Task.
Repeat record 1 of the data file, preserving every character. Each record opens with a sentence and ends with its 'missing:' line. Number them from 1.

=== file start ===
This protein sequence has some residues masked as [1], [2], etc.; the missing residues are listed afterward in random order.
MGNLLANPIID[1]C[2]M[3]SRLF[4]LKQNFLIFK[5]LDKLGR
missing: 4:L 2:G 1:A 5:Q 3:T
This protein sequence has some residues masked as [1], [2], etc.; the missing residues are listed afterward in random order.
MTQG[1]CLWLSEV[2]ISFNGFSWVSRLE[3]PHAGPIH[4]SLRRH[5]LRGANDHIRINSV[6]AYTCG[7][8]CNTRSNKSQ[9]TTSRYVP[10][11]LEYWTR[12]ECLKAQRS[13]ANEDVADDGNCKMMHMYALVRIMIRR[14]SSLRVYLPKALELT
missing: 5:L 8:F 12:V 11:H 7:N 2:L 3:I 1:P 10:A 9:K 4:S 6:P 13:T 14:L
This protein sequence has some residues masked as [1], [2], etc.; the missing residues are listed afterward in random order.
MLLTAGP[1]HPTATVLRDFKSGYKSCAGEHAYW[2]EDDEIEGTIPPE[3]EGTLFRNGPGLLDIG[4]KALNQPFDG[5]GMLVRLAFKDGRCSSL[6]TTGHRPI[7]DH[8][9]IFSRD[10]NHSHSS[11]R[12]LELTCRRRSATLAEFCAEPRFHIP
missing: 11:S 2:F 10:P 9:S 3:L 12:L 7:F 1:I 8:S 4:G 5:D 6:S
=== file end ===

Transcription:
This protein sequence has some residues masked as [1], [2], etc.; the missing residues are listed afterward in random order.
MGNLLANPIID[1]C[2]M[3]SRLF[4]LKQNFLIFK[5]LDKLGR
missing: 4:L 2:G 1:A 5:Q 3:T